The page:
Posted by: Craig Harding | October 6, 2009

Progress Tracking Methods in MS Project

Progress Tracking Methods in MS Project

Over the last couple of weeks, I have had several people ask me “what was the best way to track progress with MS Project or on projects in general?” There are a couple of methods of tracking progress that is normally followed; the method you choose will depend on the level of rigor or accuracy you have decided on for your project. These are:

  1. Percent of work complete
  2. Hours of work done per period on each task
  3. Actual work done and work remaining

Percent of Work Complete

For this progress tracking method, you would ask the resources to report the percent of work complete on each task. It is extremely important that everyone is clear on how you measure percent complete. Often the team will agree upon levels of completeness depending on the types of tasks. For example, development tasks could be 50% complete after coding, 75% complete after unit testing, and 100% complete after moved to user testing environment. Whichever way you measure percent complete, be sure to be consistent and that all team members understand and agree to the metrics.

The drawback to this method is that it does not completely represent the progress of the tasks. You do not get an accurate measurement of time spent on specific tasks. You are also not able to account for an early or late finish as you don’t have a real good picture of the work remaining on the task.

Hours of Work done per Period

Another method of tracking progress is by collecting hours of work done per period on each task. Here the resources will report the hours worked on each task over the period and you record hours directly into MS Project against each task. This method will allow you to track actual hours against a task compared to the relative planned (baseline) hours. This will give you a sense of whether or not tasks on schedule. However, as with the percent complete method, you really don’t get an accurate picture of early or late finish times on tasks as you do not know how much work is remaining on any one task.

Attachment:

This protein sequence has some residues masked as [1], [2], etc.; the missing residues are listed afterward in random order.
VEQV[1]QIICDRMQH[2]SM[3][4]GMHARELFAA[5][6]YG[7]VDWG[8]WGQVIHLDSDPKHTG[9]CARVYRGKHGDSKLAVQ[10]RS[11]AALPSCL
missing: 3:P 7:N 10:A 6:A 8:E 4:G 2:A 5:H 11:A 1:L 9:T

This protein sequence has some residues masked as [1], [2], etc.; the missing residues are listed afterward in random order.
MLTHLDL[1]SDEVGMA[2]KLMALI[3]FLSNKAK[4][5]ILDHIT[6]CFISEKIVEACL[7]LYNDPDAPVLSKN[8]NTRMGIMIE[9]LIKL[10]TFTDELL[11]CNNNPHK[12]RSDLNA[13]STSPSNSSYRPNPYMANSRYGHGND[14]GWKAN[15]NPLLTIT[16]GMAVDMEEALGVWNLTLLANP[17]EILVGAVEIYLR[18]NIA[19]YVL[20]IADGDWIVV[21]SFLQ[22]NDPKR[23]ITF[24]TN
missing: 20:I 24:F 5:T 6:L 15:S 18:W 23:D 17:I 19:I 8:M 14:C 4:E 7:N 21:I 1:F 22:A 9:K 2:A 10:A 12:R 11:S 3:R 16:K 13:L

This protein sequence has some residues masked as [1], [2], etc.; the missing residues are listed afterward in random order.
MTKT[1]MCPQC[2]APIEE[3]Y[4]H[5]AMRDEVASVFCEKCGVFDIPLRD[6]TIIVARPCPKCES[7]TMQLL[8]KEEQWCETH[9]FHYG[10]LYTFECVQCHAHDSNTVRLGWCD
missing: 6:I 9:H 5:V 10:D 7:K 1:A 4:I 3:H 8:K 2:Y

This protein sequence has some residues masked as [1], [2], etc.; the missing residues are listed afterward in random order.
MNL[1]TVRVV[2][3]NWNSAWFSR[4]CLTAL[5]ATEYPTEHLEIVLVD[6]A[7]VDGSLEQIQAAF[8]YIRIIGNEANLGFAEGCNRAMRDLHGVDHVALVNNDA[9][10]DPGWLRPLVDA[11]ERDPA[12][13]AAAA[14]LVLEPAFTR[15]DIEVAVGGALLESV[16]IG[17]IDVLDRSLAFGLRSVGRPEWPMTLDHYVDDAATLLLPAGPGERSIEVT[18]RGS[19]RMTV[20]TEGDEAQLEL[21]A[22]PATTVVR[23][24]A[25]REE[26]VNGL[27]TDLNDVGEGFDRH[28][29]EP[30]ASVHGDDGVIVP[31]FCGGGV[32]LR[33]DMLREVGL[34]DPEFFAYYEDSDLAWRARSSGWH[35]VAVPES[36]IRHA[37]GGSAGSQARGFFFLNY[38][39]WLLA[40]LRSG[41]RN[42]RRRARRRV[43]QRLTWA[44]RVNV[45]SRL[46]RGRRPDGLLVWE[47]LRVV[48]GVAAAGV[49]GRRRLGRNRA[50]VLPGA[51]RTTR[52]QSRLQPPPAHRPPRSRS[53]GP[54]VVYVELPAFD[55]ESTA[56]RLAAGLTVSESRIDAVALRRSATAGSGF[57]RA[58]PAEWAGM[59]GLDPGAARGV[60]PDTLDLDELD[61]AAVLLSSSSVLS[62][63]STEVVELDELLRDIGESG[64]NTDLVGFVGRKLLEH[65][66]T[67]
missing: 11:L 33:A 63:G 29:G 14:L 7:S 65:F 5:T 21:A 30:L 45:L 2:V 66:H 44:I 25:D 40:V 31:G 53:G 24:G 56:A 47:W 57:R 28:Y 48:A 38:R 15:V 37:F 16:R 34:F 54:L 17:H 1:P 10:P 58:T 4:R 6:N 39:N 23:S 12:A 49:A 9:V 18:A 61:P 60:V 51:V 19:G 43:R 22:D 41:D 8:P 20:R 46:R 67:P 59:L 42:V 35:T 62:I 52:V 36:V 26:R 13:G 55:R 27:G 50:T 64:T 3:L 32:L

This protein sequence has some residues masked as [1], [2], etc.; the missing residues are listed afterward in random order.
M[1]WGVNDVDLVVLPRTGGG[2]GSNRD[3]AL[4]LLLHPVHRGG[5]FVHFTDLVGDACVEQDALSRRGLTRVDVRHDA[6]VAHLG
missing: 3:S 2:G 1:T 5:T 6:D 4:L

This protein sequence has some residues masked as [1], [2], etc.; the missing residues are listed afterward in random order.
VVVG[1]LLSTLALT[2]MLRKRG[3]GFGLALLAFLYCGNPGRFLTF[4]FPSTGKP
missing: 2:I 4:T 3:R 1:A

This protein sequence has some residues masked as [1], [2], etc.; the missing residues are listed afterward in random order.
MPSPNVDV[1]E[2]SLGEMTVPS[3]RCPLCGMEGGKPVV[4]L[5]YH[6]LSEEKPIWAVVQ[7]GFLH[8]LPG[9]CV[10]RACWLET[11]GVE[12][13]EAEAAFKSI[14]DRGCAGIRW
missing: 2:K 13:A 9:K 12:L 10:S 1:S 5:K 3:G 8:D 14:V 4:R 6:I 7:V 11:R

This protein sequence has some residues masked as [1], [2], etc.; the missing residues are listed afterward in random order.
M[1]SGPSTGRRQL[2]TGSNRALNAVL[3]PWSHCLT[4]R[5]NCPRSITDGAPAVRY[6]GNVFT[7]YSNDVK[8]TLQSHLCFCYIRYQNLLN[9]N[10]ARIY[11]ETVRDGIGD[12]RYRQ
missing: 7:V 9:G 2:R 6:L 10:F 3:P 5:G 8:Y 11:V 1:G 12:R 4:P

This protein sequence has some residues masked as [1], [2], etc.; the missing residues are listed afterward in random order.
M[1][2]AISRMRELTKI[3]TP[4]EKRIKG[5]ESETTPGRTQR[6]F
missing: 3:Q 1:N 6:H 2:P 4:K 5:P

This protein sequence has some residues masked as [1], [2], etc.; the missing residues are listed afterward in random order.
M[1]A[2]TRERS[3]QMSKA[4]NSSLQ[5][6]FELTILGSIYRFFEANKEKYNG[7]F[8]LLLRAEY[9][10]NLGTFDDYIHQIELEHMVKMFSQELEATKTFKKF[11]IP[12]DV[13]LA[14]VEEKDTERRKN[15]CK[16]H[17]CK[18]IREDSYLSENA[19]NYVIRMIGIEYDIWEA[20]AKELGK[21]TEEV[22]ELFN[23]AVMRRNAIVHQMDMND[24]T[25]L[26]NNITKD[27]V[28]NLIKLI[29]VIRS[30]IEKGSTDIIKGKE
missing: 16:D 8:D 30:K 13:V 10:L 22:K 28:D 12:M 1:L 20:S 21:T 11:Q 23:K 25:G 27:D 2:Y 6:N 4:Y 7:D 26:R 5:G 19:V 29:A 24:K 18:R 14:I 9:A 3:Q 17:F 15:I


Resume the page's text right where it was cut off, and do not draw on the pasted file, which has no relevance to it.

Actual Work and Work Remaining

The most accurate method of tracking progress is using actual work done and work remaining. With this method, each resource reports the actual work done and the work remaining on each task. Now you are able to track the number of hours worked relative to the planned hours, plus you know the number of hours needed to complete the task. This work remaining is then used to calculate the new finish date of the task which can be earlier or later than the baseline finish date. Now your plan is more accurate and you are able to deal with scheduling questions on a plan that more closely reflects reality.

The level of rigor you apply to tracking your project’s progress will often depend on the several factors such as project length, project priority, project budget/time/resource constraints. So choose the method that best suits your project guidelines and stakeholders expectations, keeping in mind the accuracy of each method.

Cheers,

Craig

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